This post is an overview of the Lisbon weather in December, including temperatures and rain forecasts, as well as things to do.
This post is an overview of the Lisbon weather in December, including temperatures and rain forecasts, as well as things to do.
This post is an overview of the Lisbon weather in November, including temperatures and rain forecasts, as well as things to do.
Alfama is one of Lisbon’s oldest neighborhoods. It sits on a hill overlooking the Tagus River and is characterized by mazes of steep, narrow streets.
You’ll find beautiful, brightly colored residences, as well as churches, and plenty of terraces and viewpoints from which to see the city centre. Read more »
Lisbon has a fascinating and unique history spanning more than 3,000 years. Visitors and locals are drawn to the culinary scene, beautiful vistas, and architectural gems.
Plus, the seven hills, narrow streets, and colorful houses make it the perfect city to discover on foot.
There are essentially 5 types of free Lisbon tours and this post will explain what you will see, tour start times, and other important information. Read more »
This post will help you pick the best neighbourhood to stay in while you’re visiting Lisbon.
We’ll cover a wide range of areas that are well known for their sightseeing, entertainment, nightlife, food, shopping and/or family-friendly activities.
When it comes to things like culture, entertainment, art, and historical significance, there is a lot of diversity in Lisbon’s neighbourhoods.
While some areas are much better for activities like shopping or going to clubs, others are more family-friendly or great for sightseeing.
This post details some notable neighborhoods in Lisbon. We describe what you can expect to find in those areas and the types of accommodations that are available there.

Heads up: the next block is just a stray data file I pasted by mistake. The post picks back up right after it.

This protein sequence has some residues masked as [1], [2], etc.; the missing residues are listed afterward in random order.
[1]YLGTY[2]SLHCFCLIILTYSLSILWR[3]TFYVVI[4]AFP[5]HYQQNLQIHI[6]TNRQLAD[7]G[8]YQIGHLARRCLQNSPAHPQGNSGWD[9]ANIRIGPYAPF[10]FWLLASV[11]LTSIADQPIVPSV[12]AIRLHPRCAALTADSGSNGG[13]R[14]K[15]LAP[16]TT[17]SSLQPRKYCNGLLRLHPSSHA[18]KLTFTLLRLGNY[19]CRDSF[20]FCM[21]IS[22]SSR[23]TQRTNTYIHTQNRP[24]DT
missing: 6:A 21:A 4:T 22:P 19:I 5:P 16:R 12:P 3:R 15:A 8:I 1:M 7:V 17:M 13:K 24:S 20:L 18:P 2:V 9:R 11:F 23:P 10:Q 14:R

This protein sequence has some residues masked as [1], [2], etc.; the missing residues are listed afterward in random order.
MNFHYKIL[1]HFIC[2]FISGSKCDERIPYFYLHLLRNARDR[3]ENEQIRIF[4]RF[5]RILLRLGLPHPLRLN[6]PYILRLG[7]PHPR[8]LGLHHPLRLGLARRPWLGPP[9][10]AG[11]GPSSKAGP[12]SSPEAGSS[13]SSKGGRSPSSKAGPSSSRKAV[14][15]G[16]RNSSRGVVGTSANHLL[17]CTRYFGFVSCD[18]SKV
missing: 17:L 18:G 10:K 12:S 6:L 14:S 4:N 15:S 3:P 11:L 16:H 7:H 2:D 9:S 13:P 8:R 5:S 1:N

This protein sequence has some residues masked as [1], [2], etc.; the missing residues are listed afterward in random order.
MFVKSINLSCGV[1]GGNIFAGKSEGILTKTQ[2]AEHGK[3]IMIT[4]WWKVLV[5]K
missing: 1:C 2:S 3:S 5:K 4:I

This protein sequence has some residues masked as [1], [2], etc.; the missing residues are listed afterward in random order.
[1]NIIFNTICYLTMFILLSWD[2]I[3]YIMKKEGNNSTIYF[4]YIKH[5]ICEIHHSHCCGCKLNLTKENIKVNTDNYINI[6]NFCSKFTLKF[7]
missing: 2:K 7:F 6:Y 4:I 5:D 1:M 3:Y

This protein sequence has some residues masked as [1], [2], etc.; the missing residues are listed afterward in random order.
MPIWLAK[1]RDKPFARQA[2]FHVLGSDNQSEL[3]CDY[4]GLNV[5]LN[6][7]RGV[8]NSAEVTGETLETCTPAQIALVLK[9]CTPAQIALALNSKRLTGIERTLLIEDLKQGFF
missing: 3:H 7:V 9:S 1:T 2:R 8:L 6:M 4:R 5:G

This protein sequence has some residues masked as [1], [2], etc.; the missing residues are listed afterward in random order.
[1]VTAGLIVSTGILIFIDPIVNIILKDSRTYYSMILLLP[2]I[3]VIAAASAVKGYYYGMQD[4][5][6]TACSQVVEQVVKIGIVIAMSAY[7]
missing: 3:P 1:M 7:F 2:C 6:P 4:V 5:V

We hope this post will help you narrow down which area to stay in to match the activities you are interested in.
There are several neighbourhoods in the historic core of this city, and each one features a variety of landmarks, attractions, activities and other things to see and experience while you’re in the area.
Most of these locations are great for multiple purposes, including sightseeing, entertainment, shopping, dining, nightlife, and other factors.
With that in mind, this section will list each of the major neighbourhoods in Lisbon and make note of which activities or services are readily available in each part of the city.
Alfama is Lisbon’s most beautiful and oldest district, one of quaint but steep cobblestone streets and whitewashed houses.
Some of the best views of the city can be had here, from Castelo de S. Jorge to multiple miradouros (viewpoints).
It is full of bars, restaurants, cafes, churches, and museums.
This bohemian and colorful central neighborhood is quiet by day. That is the perfect time to take in its history, street art, and 18th-century architecture and views.
At night it comes alive with music and crowds visiting the neighborhood bars, something that for some rules out a deep night’s sleep.
Visit our post on the neighborhood to find things to do in Barrio Alto.
Baixa, in central Lisbon, is one of the most touristy areas of the city.
Here you’ll find a series of squares and classical avenues, with tourist-friendly shops, cafes and restaurants.
You can also visit art galleries, museums, Roman ruins, monuments and pedestrianized streets. Read our post on things to do in Baixa.
A leafy suburb to the west, along the Tagus River, in Belém one finds parks, gardens, and buildings that survived the great earthquake.
It’s also home to many museums and one of the city’s most notable monuments, Belém Tower.
Fine dining, fashionable hotels, and the best pastries in Lisbon can also be found here.
One of Lisbon’s oldest parts, and close to Graca and Alfama, is the authentic neighborhood of Castelo.
It sits at the top of a hill within the walls of Castelo São Jorge, giving it marvelous views of the city and water.
Its streets are narrow and dark (though safe), residential, and filled with souvenir shops and a few hip bars and restaurants.
This bohemian neighborhood next to Barrio Alto can be described as vibrant and trendy.
Here you’ll find charming architecture, bars, restaurants, bakeries, and shops.
The neighborhood is walkable and filled with tourists. At night the streets are alive with music and dance.